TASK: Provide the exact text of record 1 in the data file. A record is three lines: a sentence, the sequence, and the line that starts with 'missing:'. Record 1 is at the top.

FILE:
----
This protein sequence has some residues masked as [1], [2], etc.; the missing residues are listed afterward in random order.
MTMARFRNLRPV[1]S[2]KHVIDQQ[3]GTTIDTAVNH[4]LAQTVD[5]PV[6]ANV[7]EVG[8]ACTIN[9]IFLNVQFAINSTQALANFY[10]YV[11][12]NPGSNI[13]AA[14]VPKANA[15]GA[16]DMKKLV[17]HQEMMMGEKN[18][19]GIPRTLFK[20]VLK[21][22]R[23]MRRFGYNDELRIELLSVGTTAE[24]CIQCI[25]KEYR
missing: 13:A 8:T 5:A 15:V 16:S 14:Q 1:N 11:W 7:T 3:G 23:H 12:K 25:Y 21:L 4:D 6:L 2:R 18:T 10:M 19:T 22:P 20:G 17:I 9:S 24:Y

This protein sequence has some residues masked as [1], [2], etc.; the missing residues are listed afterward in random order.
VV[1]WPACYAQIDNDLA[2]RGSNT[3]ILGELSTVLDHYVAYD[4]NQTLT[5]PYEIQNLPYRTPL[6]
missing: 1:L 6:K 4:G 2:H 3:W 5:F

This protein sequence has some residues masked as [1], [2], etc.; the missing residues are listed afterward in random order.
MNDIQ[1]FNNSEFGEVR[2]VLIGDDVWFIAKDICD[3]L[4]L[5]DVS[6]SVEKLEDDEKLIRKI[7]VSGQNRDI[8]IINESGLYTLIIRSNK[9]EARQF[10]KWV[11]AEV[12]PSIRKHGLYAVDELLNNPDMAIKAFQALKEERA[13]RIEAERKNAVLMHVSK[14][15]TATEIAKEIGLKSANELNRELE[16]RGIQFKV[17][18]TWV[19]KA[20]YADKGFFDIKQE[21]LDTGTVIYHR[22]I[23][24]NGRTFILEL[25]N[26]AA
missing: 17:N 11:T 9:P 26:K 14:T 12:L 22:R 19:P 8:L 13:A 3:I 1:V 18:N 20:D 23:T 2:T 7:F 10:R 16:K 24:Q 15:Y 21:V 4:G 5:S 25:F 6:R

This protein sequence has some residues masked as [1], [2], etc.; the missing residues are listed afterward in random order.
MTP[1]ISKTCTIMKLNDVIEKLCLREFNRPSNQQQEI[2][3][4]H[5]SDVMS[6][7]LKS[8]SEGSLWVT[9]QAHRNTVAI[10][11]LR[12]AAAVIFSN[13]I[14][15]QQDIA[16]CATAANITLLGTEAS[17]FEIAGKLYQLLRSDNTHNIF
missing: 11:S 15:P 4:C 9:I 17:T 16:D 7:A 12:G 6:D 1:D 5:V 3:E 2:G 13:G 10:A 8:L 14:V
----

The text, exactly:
This protein sequence has some residues masked as [1], [2], etc.; the missing residues are listed afterward in random order.
MTMARFRNLRPV[1]S[2]KHVIDQQ[3]GTTIDTAVNH[4]LAQTVD[5]PV[6]ANV[7]EVG[8]ACTIN[9]IFLNVQFAINSTQALANFY[10]YV[11][12]NPGSNI[13]AA[14]VPKANA[15]GA[16]DMKKLV[17]HQEMMMGEKN[18][19]GIPRTLFK[20]VLK[21][22]R[23]MRRFGYNDELRIELLSVGTTAE[24]CIQCI[25]KEYR
missing: 13:A 8:T 5:A 15:V 16:S 14:Q 1:N 11:W 7:T 3:G 23:H 12:K 25:Y 21:L 4:D 6:L 2:R 18:T 10:M 19:T 22:P 20:G 17:I 9:S 24:Y